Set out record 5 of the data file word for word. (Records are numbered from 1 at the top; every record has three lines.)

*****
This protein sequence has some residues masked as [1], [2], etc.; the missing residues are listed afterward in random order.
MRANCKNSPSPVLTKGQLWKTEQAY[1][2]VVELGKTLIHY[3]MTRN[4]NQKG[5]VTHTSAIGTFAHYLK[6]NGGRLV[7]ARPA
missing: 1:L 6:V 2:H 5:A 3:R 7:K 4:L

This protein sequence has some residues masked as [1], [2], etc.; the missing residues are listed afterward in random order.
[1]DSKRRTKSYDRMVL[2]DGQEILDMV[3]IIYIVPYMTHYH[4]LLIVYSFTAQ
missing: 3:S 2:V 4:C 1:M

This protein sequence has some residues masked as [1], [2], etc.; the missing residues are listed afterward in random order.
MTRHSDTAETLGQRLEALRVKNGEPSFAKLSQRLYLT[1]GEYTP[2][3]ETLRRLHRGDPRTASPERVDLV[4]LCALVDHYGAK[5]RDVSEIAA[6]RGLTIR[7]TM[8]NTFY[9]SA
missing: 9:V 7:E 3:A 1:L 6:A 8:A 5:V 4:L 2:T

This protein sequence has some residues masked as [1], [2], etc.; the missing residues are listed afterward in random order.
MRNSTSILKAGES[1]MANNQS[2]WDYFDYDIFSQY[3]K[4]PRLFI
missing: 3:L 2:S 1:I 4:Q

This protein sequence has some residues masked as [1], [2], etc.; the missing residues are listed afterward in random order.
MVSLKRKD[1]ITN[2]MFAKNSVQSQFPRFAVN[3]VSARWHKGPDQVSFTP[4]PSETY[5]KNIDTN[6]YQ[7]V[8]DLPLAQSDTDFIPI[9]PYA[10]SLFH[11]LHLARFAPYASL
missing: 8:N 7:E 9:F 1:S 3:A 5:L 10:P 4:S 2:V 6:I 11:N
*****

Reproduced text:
This protein sequence has some residues masked as [1], [2], etc.; the missing residues are listed afterward in random order.
MVSLKRKD[1]ITN[2]MFAKNSVQSQFPRFAVN[3]VSARWHKGPDQVSFTP[4]PSETY[5]KNIDTN[6]YQ[7]V[8]DLPLAQSDTDFIPI[9]PYA[10]SLFH[11]LHLARFAPYASL
missing: 8:N 7:E 9:F 1:S 3:A 5:L 10:P 4:S 2:V 6:I 11:N